6. Make sure that you have all the pieces stacked in the correct order before rolling through the cutting machine.

7. After you roll the stack through the cutting machine remove the acrylic cutting pad to expose the cut wool letters.

8. Separate the letters from the rectangle of wool then remove the paper backing.

9. Place a letter in the center of each scalloped circle making sure to follow the color order of the circles. Fuse the letters to the scalloped circles following the directions on the Heat N’ Bond

10. Use the size 3 crochet thread to sew on the scalloped circles. The circles are stitched through both layers of the fabric flag. Make sure the beginning and ending knots are hidden on the inside of the flag. Sew this before the banner flags are attached and sewn into the binding strip.

Part Three: Making the Binding Strip
1. Cut 3 Strips measuring 2 1/2″ x Width of Fabric for a total of approximately 120″ of binding FYI: Normally I would make bias binding strips but the plaid fabric is printed to appear as it would if you were to cut bias strips so just cut them on the straight of grain to retain that bias look.
2. Sew seams together to create one continuous strip.
3. Lay strip lengthwise on ironing board.
4. Fold fabric in half: length to length and press.
5. Open. Take bottom raw edge and fold toward pressed center. Press fold. Repeat for the opposite edge and press fold.
6. Now fold pressed edges together to encase the raw edges of binding inside.

7. Give binding another good press.
Part Four: Putting Together the Banner
1. Take your Binding Strip and find the center by folding it end-to-end. Then mark the center with a pin.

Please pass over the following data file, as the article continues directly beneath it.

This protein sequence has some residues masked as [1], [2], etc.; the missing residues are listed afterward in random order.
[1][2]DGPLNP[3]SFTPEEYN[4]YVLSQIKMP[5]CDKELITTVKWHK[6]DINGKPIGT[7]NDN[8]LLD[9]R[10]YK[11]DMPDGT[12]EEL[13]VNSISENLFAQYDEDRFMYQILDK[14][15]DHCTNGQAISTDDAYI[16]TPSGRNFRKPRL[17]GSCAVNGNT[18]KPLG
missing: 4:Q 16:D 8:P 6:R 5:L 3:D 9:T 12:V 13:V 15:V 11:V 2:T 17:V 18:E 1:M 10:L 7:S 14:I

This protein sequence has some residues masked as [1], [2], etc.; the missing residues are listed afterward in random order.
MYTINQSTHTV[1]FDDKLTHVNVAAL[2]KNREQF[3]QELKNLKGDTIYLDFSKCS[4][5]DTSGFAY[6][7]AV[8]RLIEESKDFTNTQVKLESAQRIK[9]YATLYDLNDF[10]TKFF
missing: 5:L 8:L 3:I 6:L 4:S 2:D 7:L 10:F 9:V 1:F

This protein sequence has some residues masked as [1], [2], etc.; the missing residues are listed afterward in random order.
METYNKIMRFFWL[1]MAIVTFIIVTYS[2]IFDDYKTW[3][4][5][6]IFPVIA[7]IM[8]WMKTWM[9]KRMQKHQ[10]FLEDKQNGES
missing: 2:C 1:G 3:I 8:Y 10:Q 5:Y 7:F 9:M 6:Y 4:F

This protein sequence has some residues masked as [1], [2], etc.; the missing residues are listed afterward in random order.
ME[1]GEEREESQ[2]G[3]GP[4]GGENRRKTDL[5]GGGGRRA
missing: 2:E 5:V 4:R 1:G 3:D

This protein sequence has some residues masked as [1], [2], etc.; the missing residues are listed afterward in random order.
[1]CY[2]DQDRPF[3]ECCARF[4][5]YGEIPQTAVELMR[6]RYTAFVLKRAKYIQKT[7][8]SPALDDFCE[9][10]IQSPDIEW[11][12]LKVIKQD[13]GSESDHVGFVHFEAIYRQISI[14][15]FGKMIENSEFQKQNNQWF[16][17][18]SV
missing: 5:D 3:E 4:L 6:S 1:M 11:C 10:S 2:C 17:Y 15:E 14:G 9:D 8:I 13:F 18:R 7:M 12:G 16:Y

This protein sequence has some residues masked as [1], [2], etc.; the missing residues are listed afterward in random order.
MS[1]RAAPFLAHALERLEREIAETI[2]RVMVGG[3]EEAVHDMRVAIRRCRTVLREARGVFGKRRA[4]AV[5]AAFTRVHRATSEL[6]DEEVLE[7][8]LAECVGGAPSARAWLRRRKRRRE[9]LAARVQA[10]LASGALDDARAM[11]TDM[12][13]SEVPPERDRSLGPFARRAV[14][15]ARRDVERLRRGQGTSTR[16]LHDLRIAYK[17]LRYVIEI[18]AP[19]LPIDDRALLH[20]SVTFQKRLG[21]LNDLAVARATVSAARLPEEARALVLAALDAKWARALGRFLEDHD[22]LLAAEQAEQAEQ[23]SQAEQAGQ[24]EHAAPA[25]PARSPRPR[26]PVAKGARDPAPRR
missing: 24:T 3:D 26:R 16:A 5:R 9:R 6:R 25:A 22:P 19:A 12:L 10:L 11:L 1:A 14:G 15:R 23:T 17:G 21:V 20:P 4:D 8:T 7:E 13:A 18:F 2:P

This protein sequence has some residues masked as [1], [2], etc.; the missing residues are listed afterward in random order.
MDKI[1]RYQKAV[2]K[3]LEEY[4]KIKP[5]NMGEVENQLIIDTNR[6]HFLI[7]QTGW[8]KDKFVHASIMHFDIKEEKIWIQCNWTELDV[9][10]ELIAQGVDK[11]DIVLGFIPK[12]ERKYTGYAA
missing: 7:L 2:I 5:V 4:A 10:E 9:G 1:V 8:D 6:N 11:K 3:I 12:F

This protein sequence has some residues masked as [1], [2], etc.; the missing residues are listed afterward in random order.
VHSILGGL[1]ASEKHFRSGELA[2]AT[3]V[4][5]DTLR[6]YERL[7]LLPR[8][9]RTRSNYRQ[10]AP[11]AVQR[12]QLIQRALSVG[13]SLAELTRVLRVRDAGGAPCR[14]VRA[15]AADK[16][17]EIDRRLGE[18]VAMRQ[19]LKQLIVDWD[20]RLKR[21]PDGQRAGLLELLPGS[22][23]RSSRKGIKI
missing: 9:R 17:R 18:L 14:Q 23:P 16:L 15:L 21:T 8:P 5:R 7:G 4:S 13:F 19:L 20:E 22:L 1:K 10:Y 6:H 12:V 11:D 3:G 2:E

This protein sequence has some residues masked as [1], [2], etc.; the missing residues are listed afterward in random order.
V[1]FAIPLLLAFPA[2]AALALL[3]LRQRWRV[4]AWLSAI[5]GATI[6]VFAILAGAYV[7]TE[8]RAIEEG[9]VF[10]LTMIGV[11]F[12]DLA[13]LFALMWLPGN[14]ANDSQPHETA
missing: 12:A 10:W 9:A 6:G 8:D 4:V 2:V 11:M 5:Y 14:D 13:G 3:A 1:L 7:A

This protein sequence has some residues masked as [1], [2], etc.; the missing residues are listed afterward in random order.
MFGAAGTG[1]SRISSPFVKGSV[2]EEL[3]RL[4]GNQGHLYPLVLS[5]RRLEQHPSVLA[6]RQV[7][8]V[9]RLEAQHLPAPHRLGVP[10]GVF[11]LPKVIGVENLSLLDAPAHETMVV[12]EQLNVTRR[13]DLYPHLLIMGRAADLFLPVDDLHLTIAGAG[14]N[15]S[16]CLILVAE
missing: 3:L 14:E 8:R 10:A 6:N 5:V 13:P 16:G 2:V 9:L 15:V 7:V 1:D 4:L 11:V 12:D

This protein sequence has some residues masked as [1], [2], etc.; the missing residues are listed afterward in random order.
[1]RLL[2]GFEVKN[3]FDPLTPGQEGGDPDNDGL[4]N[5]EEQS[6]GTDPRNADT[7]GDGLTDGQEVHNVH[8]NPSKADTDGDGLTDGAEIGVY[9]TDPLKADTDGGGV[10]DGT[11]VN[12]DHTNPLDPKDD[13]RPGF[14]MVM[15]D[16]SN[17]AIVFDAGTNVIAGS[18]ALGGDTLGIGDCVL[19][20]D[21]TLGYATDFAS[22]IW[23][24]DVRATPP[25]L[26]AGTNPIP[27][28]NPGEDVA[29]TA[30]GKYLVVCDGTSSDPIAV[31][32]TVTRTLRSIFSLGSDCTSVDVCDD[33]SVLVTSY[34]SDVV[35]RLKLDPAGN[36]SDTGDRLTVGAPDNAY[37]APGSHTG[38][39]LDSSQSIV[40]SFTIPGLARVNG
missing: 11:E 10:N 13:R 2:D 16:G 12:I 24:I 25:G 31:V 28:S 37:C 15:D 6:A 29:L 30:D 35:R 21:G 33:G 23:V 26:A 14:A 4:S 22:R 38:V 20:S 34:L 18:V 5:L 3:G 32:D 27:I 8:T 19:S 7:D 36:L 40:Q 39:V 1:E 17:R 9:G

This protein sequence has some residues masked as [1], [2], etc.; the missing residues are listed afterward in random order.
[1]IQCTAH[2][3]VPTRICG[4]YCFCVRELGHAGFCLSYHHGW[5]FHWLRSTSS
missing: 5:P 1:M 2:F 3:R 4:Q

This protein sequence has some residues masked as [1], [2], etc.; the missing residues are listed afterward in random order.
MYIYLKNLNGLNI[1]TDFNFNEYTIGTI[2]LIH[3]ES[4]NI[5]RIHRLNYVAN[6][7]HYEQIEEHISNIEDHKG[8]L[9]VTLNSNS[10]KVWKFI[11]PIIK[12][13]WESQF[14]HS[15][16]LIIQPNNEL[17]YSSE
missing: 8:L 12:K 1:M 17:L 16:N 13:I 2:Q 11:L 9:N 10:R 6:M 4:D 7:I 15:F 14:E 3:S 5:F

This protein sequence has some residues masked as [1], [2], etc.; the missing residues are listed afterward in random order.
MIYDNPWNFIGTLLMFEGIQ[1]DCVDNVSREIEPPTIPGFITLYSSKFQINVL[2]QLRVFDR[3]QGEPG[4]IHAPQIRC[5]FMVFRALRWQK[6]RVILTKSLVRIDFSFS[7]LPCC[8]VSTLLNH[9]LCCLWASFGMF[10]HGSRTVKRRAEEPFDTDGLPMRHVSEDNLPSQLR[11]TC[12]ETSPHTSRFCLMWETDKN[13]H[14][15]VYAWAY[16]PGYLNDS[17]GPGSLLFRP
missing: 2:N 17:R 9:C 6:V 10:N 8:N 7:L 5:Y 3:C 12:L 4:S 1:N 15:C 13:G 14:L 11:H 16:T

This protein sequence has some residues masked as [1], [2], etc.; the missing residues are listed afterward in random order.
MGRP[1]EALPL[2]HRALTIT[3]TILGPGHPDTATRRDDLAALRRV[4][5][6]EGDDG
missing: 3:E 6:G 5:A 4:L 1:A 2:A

2. Find the Curved Flag that goes in the middle of banner. In this case, it’s the letter “K”.
3. Open the binding strip. The flags will be sandwiched in between the opening of the binding strip. Place the center of the center flag in the center of the binding strip.

4. Close binding strip over the flags and pin each in place.
5. The Spacing between each flag is 1″.
6. Make sure flags are in correct order H • U • G • S • & • K • I • S • S • E • S.
7. Sew a narrow seam along the edge of binding strip to encase the flags inside.
Part Five: Embellishing the Banner

12 Covered Buttons (Size 3/4″)

Assorted Red Buttons (need at least 33-I used 44)

This part of the tutorial is totally optional, although it does add a lot of cuteness and pizazz to the banner. You so want to do it, right? It did take me several hours to make the yoyo’s, the covered buttons, and then to attach them to the banner. Plus, I had to sew on the 44 red buttons but, it was totally worth it!
FYI: I bought my set of 300 buttons at the craft store a few years back but you can get the same set of buttons HERE.
To make the 3/4″ covered buttons for the centers of the yoyo’s I used some of the plaid fabric in brown, red and pink. Follow the directions on the package for making covered buttons.
I also used the leftover fabric to make the 12 yoyo’s that are sewn in between each flag. I used all of the fabrics and one of the brown fabrics I used twice. Follow the directions inside the Yoyo package for making the yoyo’s.

1 Hugs & Kisses Valentine Banner but you could make a 2nd one too!
Happy Valentines Day
Hugs & Kisses,

Kim Walus

*Please set page scaling to “none” in order for the templates to print at the correct size!*

Christmas Advent Pockets

I designed this Christmas Advent Quilt for my children, my grandchildren, and for each of YOU. The quilt has 25 pockets that are perfect for hiding treats, small toys, coins, or even different Christmas activities that you can do with your children or grandchildren. I hope you are inspired to make this Christmas Advent a yearly tradition with your family.
I’m sorry about the last minute inspiration (sometimes that’s how it comes) but thinking on the positive side of things. . . did you realize that you can take advantage of the Christmas Fabric Sales? Now hurry out and hit those sales and start working on it today so it will be ready for next year.